13 August 2020 marked the 9th death anniversary of filmmaker Tareque Masud and cinematographer Mishuk Munier, and their colleagues who were killed in a gruesome road crash in 2011. To commemorate this tragic day and the ongoing fight towards ending impunity for road fatalities, Bangladesh Legal Aid and Services Trust (BLAST) and Tort Law Project Bangladesh (TLPB) organised a webinar on 'Accountability for Road Crashes: Compensation under the Road Transport Act 2018' on 13 August 2020. This was livestreamed on Facebook with thousands of viewers joining.
Barrister Sara Hossain, Honorary Executive Director, BLAST moderated the programme and gave an overview of the Catherine Masud and others case (70 DLR 349) filed under the Motor Vehicles Ordinance 1983 (MVO), and now pending in the Appellate Division. She explained how the legal team had filed for the case to be transferred from the Motor Accident Claims Tribunal in Manikganj to the High Court Division (HCD) under the extraordinary procedure provided Article 110 of the Constitution. Considering the urgent necessity of a precedent on tort law that could act as guidance for lower courts, a Division Bench headed by Justice Naima Haider had granted the transfer petition (67 DLR 527). The case was then tried in the Division Bench led by Justice Zina Ara. In December 2017, the HCD decided that the driver and owners had been responsible, and awarded 4.4 crores in favour of Catherine Masud, (and to Tareque and her son, Nishaad, and Tareque's mother) the main part of which is to be paid by the bus owners, 30 lacs by the bus driver while only 80,000 is to be paid by the insurance company.
Taqbir Huda, Research Specialist, BLAST and Coordinator, TLPB, presented the compensation framework for road crashes under the Road Transport Act 2018 (RTA). He highlighted how the right of road crash victims to sue for compensation in court, through an ostensibly fast track procedure, under the MVO has been taken away, and replaced with the right to apply to a new government administered mechanism, the "Financial Assistance Fund" by Chapter 9 of the RTA. This has effectively removed the responsibility of motor vehicle owners to pay compensation in road crash cases caused by their vehicles. He explained the importance of ensuring vicarious liability of motor vehicle owners to bring them to account, and to achieve and lasting change in the road transport sector, so road transport owners are compelled to operate more responsibly, without causing such unnecessary risks to human life and security.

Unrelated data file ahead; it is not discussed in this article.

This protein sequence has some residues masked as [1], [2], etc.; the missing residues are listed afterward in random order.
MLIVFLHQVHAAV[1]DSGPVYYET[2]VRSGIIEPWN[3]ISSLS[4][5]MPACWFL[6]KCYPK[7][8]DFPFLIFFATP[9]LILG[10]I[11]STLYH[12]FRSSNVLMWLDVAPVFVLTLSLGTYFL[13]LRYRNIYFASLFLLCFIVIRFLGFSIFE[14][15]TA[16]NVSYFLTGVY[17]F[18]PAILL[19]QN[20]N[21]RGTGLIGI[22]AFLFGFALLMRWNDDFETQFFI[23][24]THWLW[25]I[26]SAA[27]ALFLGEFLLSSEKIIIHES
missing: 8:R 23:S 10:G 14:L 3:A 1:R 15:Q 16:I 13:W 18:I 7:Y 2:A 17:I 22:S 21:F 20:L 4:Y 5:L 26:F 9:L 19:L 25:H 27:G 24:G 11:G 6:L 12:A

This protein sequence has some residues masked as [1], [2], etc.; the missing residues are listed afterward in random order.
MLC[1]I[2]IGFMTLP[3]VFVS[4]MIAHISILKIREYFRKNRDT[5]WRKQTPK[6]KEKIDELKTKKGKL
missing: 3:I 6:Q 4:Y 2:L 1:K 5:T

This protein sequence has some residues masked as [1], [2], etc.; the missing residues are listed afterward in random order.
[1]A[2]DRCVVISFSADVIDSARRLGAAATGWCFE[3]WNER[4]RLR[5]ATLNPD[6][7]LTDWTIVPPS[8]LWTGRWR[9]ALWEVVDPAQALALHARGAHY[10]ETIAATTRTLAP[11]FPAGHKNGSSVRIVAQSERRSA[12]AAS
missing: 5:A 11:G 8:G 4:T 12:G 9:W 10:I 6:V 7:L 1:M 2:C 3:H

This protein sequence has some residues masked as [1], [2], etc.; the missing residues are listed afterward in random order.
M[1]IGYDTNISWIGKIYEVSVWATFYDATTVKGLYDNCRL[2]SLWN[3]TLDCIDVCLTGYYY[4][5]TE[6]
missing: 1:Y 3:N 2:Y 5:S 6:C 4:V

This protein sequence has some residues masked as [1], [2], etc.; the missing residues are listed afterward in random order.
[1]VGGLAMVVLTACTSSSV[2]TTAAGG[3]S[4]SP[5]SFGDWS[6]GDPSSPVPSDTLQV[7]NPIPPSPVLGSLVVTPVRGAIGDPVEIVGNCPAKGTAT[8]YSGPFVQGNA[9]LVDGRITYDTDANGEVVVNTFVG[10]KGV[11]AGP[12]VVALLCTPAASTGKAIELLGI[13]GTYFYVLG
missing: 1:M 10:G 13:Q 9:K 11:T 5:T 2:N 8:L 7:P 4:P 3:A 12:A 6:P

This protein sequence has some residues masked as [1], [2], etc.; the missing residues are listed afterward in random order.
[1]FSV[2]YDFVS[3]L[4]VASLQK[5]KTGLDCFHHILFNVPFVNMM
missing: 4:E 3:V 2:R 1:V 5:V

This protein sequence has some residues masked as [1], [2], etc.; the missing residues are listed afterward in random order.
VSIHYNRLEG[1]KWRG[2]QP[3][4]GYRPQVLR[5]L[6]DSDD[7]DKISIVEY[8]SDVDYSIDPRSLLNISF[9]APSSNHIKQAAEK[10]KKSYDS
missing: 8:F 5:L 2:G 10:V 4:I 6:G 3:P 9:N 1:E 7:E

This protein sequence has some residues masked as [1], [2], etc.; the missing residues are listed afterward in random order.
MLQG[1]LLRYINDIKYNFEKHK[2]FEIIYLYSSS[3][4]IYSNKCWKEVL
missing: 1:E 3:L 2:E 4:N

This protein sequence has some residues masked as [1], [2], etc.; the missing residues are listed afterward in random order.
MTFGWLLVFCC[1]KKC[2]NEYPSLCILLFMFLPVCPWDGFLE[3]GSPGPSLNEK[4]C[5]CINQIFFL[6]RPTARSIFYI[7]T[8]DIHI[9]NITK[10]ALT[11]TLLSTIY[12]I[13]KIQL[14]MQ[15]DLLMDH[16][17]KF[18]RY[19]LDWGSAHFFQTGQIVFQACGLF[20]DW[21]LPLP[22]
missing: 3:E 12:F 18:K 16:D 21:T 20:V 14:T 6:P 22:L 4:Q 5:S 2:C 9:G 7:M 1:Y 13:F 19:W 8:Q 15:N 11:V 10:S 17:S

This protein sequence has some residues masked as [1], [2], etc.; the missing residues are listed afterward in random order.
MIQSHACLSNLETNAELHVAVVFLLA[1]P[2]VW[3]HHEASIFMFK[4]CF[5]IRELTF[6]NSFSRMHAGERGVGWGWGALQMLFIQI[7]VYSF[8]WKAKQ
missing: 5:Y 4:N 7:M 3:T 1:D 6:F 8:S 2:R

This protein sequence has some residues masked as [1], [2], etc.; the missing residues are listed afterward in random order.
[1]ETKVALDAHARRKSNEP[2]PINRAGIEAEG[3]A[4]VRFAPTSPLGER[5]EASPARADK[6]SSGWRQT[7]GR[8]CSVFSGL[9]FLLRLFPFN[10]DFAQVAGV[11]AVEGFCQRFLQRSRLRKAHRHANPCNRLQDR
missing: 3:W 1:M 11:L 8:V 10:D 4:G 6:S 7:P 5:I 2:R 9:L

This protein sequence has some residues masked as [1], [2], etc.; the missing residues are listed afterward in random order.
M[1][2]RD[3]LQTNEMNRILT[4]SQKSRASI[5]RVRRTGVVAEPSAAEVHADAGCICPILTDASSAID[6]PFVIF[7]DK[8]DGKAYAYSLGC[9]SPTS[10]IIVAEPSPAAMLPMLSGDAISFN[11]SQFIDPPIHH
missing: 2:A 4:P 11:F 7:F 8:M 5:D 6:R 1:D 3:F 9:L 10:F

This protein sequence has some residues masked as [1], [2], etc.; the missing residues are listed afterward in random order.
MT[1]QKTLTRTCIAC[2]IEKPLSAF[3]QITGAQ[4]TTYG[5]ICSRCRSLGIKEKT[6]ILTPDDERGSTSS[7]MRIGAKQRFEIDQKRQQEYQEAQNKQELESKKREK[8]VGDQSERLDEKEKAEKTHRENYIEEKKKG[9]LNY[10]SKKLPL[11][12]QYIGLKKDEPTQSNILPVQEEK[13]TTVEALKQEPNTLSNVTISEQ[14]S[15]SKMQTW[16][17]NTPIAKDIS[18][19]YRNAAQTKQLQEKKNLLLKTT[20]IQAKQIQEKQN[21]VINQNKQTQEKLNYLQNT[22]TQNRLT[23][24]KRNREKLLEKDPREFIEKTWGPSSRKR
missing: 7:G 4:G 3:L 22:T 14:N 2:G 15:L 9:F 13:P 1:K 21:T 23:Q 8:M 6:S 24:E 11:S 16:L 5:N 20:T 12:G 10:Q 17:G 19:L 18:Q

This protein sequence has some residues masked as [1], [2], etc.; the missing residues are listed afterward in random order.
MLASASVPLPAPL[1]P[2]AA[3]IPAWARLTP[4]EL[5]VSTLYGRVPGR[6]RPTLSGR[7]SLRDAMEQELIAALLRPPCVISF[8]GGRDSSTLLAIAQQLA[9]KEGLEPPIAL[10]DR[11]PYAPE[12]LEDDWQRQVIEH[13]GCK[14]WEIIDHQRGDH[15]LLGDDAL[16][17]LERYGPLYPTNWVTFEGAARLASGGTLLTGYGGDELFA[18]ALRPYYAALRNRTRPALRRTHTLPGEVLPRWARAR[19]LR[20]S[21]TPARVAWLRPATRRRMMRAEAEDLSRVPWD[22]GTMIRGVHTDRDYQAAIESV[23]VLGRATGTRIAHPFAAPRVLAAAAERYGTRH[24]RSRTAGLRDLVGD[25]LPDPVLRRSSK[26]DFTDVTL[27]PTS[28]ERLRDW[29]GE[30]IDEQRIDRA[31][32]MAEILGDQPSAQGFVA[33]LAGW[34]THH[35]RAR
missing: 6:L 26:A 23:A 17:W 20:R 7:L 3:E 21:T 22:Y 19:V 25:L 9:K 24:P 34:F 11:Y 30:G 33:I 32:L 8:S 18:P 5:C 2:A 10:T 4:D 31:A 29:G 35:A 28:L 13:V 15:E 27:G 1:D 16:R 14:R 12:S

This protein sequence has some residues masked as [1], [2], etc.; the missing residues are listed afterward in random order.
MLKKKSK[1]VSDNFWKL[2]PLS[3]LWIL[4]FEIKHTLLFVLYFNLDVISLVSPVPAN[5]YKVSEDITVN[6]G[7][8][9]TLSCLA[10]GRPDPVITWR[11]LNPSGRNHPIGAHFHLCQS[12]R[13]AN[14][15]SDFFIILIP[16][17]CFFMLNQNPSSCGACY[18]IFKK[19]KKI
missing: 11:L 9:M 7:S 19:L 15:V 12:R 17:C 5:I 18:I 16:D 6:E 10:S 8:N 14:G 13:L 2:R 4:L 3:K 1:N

Catherine Masud, award winning filmmaker and wife of Tareque Masud, spoke about how she viewed the compensation case and tort liability more broadly as an essential component of building accountability in the road transport sector. She identified a key reason behind continuing road crashes as the exploitative working conditions imposed on bus drivers by road transport owners to maximise profits as a key reason for road crashes. She noted that no amount of money can bring back the life of a loved one who has been wrongfully killed, but called for the importance of ensuring that there is a price to pay for causing danger to human lives.
Advocate Tajul Islam then explained the funding sources of the Financial Assistance Fund, and how this might increase the risk of extortion and corruption. Barrister Abdul Halim, also raised concerns about whether Chapter 9 of the RTA undermines the constitutionally guaranteed rights to life and protection of law of road crash victims.
Dr. Kamal Hossain, eminent jurist and lead counsel in the Catherine Masud compensation case, was a special guest speaker, and encouraged lawyers and activists to identify protection gaps in existing legislation and continue the ongoing fight for legal redress and legal reform.
Event report by BLAST and TLPB.